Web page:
Each morning I enter the sukkah with either a thought from the Lord about what to write, or a prayer to the Lord that he would give me the message for the day. Today I had no idea what to write, so I entered with a prayer and my laptop. I noticed the beautiful breeze and chill that can only be found early morning here this time of year, got comfortable in a chair, and opened my laptop. As it finished loading, it gave me a “Hey, you didn’t plug me in last night and my battery is about to die–plug me in” warning and here I am in my chair in my home again. So today would more appropriately be called “Thoughts ABOUT the Sukkah.” Hey, the Lord speaks in mysterious ways
So what about the sukkah? Why are we supposed to dwell in temporary structures for a week out of the year?
As with most things the Lord commands, at least one aspect of it all is to remember. We remember dwelling as a nation in the wilderness for 40 years. We remember that our bodies are but jars of clay (2 Cor 4:7) and therefore temporary dwellings for us while we are in this world–and in the World to Come we will have resurrected and perfected bodies!
Could there be more to it? Of course there is the aspect of obedience–Adonai commands it. To do less than he instructs is to miss the mark. We miss the mark all the time–sometimes out of ignorance, sometimes out of immaturity, sometimes because we choose our own path . . . . but when we learn of one of God’s commands we must have some response to it. And when that response is obedience, it can only be to our benefit. God’s instructions are, after all, for us.
Prophetically, it is a picture of God dwelling with man–the Millenial Kingdom. The general Messianic thought on the Festival of Sukkot is that it is when Yeshua was born. The story certainly presents a picture of Sukkot–especially when you learn that what is generally translated “manger” is the Greek word for “structure.” And I think this is a beautiful understanding. The thought that Messiah came into the world at this Festival infuses it with an amazing meaning that I believe holds great value. In studying it out, I think there is (possibly greater) support for his birth being at Shavuot . . . the day the 10 Commandments were given, and the day the Holy Spirit empowered first the Nation of Israel and then the Church as Israel expanded and went out to the nations!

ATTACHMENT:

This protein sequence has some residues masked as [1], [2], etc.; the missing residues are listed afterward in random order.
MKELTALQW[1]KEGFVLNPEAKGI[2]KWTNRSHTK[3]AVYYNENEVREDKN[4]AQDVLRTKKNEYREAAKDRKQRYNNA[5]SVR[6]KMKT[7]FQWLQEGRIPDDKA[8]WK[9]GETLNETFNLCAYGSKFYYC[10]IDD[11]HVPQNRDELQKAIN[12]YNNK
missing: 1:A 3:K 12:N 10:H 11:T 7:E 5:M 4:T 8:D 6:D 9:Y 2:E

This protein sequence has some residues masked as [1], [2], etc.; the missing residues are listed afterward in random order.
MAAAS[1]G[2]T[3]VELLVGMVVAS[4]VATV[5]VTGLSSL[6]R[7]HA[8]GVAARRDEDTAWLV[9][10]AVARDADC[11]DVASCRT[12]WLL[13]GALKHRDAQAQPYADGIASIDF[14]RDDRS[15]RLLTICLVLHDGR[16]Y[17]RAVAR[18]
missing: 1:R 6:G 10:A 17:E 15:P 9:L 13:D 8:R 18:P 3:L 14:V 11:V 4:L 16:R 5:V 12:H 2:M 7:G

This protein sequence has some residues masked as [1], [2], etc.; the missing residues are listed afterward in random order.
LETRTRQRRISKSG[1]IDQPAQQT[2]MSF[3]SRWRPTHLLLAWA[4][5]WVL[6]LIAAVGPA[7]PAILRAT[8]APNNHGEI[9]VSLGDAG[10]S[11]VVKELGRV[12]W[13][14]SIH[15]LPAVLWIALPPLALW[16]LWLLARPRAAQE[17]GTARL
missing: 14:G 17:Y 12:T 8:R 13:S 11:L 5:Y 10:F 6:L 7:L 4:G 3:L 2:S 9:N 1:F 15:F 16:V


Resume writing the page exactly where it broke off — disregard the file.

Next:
This addresses a few of the problems I have had with the idea of a Sukkot birth. As I just mentioned, it doesn’t fit with the giving of the Torah or the Holy Spirit, and God is pretty consistent! If a day is for something, it’s for something. It also doesn’t fit with the distinctions between the Spring and Fall festivals. The Spring Festivals were fulfilled at his first coming, the Fall Festivals will be fulfilled with his second coming/return. Isn’t that what we always say? Then why have we attached his birth to a Fall Festival?
But what does that do to the idea of Yeshua and a sukkah? A Shavuot birth would require a Sukkot conception. That means that the Sukkah would have been his mother’s womb–his mother’s jar of clay, in which she temporarily dwelled. This brings, at least to me, a beautiful humanity to the first Sukkot for which Yeshua had joined us. As a mother, I consider the year of “dwelling with God” that Mary would have been blessed to experience as she grew the body of Messiah in her sukkah. A year of holding this treasure inside of her physical body before, on Shavuot, he would have been brought forth to be shared with the world!
To be fair, there are Messianic Rabbis who take both positions, but this isn’t a theological discourse or a thesis paper. It’s ponderings. And regardless of which Feast or Festival Messiah was actually conceived or born, he came–and that is the most important part of that! We do know he taught some amazing things at Sukkot . . .
37 Now on the last day, the great day of the feast, Yeshua stood and cried out, saying, ” If anyone is thirsty, let him come to Me and drink. 38 He who believes in Me, as the Scripture said, ‘From his innermost being will flow rivers of living water.’” 39 But this He spoke of the Spirit, whom those who believed in Him were to receive; for the Spirit was not yet given, because Jesus was not yet glorified. (John 7)
When we believe in him, out of us flow rivers of living water. From our innermost being will flow out the Holy Spirit.
Rabbi Shaul/Paul expanded on this idea when he taught,
Or do you not know that your body is a temple of the Holy Spirit who is in you, whom you have from God, and that you are not your own? (1 Cor 6:9)
So with a Temple no longer standing, those who believe in Messiah have become the Temple of the Holy Spirit. And out of us flow not just living water . . . RIVERS of living water! The Spirit has been given, and we who believe have received, and out of us flows living water to the nations . . . that really is Good News!
So it’s okay that I’m not technically in the sukkah this morning. Because I dwell in the sukkah of my body–and my body is the Temple of the Holy Spirit. So I thank the Lord today for that body, for the Holy Spirit, and for another day of Sukkot on which I may learn something more about Him and His purposes for me.